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Why Are Women in Combat?

Drowned out by the cacophony of the incoming administration was the fact that America’s first female recruits began infantry training [1] at Ft. Benning, Ga., this month. More than a year after the Pentagon lifted the ban on women serving in combat roles, the first class of coed 11X [2] (infantry with options to attend advanced schools such as Ranger and Special Forces) recruits is set to graduate in May. “More than 500 women are slated to join combat MOSs this year, according to U.S. Army Recruiting Command statistics,” reports [1] The Army Times.

[3]To someone like me who attended infantry training at Ft. Benning over a decade ago, these far-reaching changes have the unreal quality of a dream. Back in 2005, as the insurgency in Iraq was heating up and “The Home of the Infantry” was monomaniacally focused on urban warfare [4] and spotting IEDs, a prediction that women would eventually join the infantry would have belonged to the crackpot or crank. The general consensus in the barracks seemed to be that it would be foolish to force such a drastic experiment on the military during a time of war. It was an attitude that rendered the question of whether women were physically or mentally fit for combat almost moot.

But what did matter then, and what continues to grow in relevance as our wars in the Middle East drag on indefinitely, is the stark disconnect between the American military and the American public. In 2005, the problem didn’t seem to be diversity within the Army itself, but the fact that the military was like a universe parallel to and almost completely misunderstood (when it wasn’t being ignored) by the civilian world. Questions like whether transgender people should openly serve or whether women should be in combat almost seemed like a distraction from the larger issue—the military being cordoned off from the country itself. Simply put, making the military more inclusive as an institution doesn’t bind it more intimately with average citizens or make it more responsive to our republic. It just renders the bubble that surrounds it in technicolor.


Profound divisions in American society are never so obvious as during election years. And in a counterintuitive twist, our tribalism can actually seem like a fundamental facet of our collective national character. We hunker deeper down into our political and cultural identities, demarcating ourselves from one another with “in” and “out” group codifications. Sometimes the categorizing is a moral necessity. Sometimes it’s glib theatrics. But the chasm that separates the military from the everyday experiences of civilians is morbid. And it continues to grow.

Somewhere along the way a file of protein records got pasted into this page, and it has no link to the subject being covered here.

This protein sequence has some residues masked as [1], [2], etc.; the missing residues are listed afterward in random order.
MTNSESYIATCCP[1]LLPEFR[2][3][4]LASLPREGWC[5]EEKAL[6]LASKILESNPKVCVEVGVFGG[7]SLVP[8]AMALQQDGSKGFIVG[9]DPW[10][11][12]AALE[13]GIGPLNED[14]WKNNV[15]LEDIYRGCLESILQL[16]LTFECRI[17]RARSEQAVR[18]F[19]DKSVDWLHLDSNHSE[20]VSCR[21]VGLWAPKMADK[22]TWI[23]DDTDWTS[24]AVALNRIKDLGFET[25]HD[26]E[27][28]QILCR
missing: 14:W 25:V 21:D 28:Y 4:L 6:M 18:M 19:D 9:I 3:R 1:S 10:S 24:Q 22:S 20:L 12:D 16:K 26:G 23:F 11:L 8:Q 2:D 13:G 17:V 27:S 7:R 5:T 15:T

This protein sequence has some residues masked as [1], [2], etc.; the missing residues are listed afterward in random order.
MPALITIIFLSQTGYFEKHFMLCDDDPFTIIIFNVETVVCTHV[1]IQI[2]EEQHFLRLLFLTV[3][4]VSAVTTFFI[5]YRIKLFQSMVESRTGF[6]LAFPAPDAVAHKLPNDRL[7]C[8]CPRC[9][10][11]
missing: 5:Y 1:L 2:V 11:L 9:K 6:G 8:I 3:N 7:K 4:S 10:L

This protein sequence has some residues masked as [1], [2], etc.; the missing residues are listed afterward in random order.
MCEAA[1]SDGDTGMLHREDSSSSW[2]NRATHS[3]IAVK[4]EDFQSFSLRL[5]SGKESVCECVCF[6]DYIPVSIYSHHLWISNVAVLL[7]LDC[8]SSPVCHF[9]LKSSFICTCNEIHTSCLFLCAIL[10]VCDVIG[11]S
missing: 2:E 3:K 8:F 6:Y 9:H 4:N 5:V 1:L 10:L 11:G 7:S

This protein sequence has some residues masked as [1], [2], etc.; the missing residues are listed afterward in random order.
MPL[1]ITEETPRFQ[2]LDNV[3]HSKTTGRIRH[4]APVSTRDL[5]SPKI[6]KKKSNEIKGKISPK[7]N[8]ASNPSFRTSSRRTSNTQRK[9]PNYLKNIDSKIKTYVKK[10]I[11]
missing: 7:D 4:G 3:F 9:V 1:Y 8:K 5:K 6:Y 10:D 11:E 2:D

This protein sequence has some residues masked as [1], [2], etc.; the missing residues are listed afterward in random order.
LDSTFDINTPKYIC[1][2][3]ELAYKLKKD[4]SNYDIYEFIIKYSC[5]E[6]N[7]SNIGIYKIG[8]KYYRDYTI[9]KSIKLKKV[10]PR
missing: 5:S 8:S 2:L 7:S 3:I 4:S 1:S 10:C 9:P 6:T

The civilian/military divide is partially explained by a drop in sheer numbers of veterans. According to a study [5] by the Pew Research Center:

The share of the population with military experience—counting those who are on active duty or were in the past—has fallen by more than half since 1980. Then, 18% of adults were serving or had served in the military. By 2014, the share had declined to 8%, according to Census Bureau data, with an additional 1% serving in the reserves. Among U.S. men, the decline was even more dramatic, dropping from 45% in 1960 to 37% in 1980 and 16% in 2014.

According to VA projections [6], that trend will continue into 2045, when they predict that the total number of veterans will dip to around 14.5 million as Vietnam and Gulf War veterans pass away. What this means is that, as we move further and further away from the elimination of the draft, fewer and fewer Americans are fighting in our wars. From a high [7] of around 9 percent of the population serving on active duty during World War II to a low of 0.05 percent for post-9/11 deployments, fewer Americans are sacrificing for their country. And Washington suffers too: the number of veterans in Congress has plummeted [8] from a high of 75 percent in the late ’70s to just around 20 percent now.


To some, fewer veterans might seem like a good thing, as if it indicated less global military engagement. Obviously it doesn’t. And while it is true that the Pentagon’s Third Offset Strategy (and every previous Offset Strategy) carries the animating logic [9] of replacing humans with technology, not everyone will have the luxury of experiencing combat from inside an air-conditioned office. And so the burden of fighting what has become the longest war in American history falls on the shoulders of a shrinking cohort of outsiders who are forced to endure deployment after deployment, further disconnecting them from the country they’re fighting for. Anyone who has read the masterly Ben Fountain novel Billy Lynn’s Long Halftime Walk, a satirical novel about the experience of Iraq War veterans participating in a so-called victory tour, will understand how this disconnect can feel like a betrayal to veterans. It’s something I’ve felt myself.

As terrible as that alienation might be, you won’t hear veterans complain too loudly about enduring it. It might not be what they signed up for, and it certainly isn’t what they deserve, but it’s something everyone has adjusted to over the past 15 years or so. That same alienation seen from the other end—civilians cut off from the violence conducted in their name—is, however, much more dangerous. To put it plainly, if average Americans were forced to deploy to the roughly 150 countries [10] worldwide in which we currently have a military presence, I predict that you would see a profound shift in our defense posture and foreign policy. That the sacrifices are borne by such a tiny elite is one of the mechanisms that makes our reckless military overreach possible in the first place.